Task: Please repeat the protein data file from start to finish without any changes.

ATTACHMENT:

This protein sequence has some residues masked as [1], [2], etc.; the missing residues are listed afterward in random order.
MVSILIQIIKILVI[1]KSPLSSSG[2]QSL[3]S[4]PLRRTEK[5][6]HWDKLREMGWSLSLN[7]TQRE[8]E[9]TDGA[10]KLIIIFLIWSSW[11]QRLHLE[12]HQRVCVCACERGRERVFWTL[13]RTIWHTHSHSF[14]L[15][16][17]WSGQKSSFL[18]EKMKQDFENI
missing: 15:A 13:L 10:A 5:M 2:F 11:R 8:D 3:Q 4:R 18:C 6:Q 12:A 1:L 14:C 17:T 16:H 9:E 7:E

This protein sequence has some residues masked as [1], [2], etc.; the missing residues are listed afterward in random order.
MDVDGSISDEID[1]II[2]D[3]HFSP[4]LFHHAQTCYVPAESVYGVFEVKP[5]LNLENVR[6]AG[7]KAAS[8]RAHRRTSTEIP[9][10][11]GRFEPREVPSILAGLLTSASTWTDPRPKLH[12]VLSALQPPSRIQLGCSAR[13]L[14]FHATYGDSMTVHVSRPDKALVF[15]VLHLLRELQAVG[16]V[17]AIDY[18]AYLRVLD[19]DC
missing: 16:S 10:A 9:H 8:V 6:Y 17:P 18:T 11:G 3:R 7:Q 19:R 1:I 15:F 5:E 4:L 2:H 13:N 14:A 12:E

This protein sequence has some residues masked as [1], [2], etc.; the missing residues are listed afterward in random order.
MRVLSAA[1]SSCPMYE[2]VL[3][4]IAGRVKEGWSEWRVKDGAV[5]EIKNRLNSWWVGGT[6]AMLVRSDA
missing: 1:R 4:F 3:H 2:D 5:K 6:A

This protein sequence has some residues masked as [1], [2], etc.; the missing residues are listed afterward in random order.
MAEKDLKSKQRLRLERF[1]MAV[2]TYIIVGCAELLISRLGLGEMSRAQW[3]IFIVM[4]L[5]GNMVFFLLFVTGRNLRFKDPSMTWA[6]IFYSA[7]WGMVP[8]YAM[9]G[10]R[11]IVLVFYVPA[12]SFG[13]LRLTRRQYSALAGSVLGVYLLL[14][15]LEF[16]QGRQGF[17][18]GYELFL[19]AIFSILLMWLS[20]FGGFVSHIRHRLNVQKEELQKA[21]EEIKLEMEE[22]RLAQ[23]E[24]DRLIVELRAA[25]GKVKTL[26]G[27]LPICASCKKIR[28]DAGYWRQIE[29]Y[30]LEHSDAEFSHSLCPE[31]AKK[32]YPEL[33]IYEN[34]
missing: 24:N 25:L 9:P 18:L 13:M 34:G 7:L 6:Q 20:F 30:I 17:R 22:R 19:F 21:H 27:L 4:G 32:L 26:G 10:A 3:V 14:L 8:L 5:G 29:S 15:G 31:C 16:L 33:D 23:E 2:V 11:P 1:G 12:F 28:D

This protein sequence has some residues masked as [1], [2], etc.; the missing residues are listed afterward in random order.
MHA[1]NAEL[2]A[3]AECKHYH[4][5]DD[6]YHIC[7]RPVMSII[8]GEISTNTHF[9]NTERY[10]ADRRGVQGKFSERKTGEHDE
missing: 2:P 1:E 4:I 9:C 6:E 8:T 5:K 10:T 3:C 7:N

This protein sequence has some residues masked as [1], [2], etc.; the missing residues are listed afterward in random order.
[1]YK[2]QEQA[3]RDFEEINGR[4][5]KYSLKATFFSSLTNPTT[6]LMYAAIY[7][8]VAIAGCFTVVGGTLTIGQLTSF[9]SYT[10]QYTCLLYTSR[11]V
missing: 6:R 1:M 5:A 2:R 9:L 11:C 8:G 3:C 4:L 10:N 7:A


This protein sequence has some residues masked as [1], [2], etc.; the missing residues are listed afterward in random order.
MVSILIQIIKILVI[1]KSPLSSSG[2]QSL[3]S[4]PLRRTEK[5][6]HWDKLREMGWSLSLN[7]TQRE[8]E[9]TDGA[10]KLIIIFLIWSSW[11]QRLHLE[12]HQRVCVCACERGRERVFWTL[13]RTIWHTHSHSF[14]L[15][16][17]WSGQKSSFL[18]EKMKQDFENI
missing: 15:A 13:L 10:A 5:M 2:F 11:R 8:D 3:Q 4:R 18:C 6:Q 12:A 1:L 14:C 17:T 16:H 9:E 7:E

This protein sequence has some residues masked as [1], [2], etc.; the missing residues are listed afterward in random order.
MDVDGSISDEID[1]II[2]D[3]HFSP[4]LFHHAQTCYVPAESVYGVFEVKP[5]LNLENVR[6]AG[7]KAAS[8]RAHRRTSTEIP[9][10][11]GRFEPREVPSILAGLLTSASTWTDPRPKLH[12]VLSALQPPSRIQLGCSAR[13]L[14]FHATYGDSMTVHVSRPDKALVF[15]VLHLLRELQAVG[16]V[17]AIDY[18]AYLRVLD[19]DC
missing: 16:S 10:A 9:H 8:V 6:Y 17:P 18:T 11:G 3:R 7:Q 19:R 1:I 15:F 5:E 4:L 2:H 13:N 14:A 12:E

This protein sequence has some residues masked as [1], [2], etc.; the missing residues are listed afterward in random order.
MRVLSAA[1]SSCPMYE[2]VL[3][4]IAGRVKEGWSEWRVKDGAV[5]EIKNRLNSWWVGGT[6]AMLVRSDA
missing: 1:R 4:F 3:H 2:D 5:K 6:A

This protein sequence has some residues masked as [1], [2], etc.; the missing residues are listed afterward in random order.
MAEKDLKSKQRLRLERF[1]MAV[2]TYIIVGCAELLISRLGLGEMSRAQW[3]IFIVM[4]L[5]GNMVFFLLFVTGRNLRFKDPSMTWA[6]IFYSA[7]WGMVP[8]YAM[9]G[10]R[11]IVLVFYVPA[12]SFG[13]LRLTRRQYSALAGSVLGVYLLL[14][15]LEF[16]QGRQGF[17][18]GYELFL[19]AIFSILLMWLS[20]FGGFVSHIRHRLNVQKEELQKA[21]EEIKLEMEE[22]RLAQ[23]E[24]DRLIVELRAA[25]GKVKTL[26]G[27]LPICASCKKIR[28]DAGYWRQIE[29]Y[30]LEHSDAEFSHSLCPE[31]AKK[32]YPEL[33]IYEN[34]
missing: 24:N 25:L 9:P 18:L 13:M 34:G 7:L 6:Q 20:F 30:I 17:R 22:R 19:F 21:H 27:L 4:G 32:L 26:G 10:A 3:V 14:L 8:L 5:G 29:S 15:G 31:C 16:L 33:D 23:E 2:V 11:P 1:G 12:F 28:D

This protein sequence has some residues masked as [1], [2], etc.; the missing residues are listed afterward in random order.
MHA[1]NAEL[2]A[3]AECKHYH[4][5]DD[6]YHIC[7]RPVMSII[8]GEISTNTHF[9]NTERY[10]ADRRGVQGKFSERKTGEHDE
missing: 2:P 1:E 4:I 9:C 6:E 8:T 5:K 10:T 3:C 7:N

This protein sequence has some residues masked as [1], [2], etc.; the missing residues are listed afterward in random order.
[1]YK[2]QEQA[3]RDFEEINGR[4][5]KYSLKATFFSSLTNPTT[6]LMYAAIY[7][8]VAIAGCFTVVGGTLTIGQLTSF[9]SYT[10]QYTCLLYTSR[11]V
missing: 6:R 1:M 5:A 2:R 9:L 11:C 8:G 3:C 4:L 10:N 7:A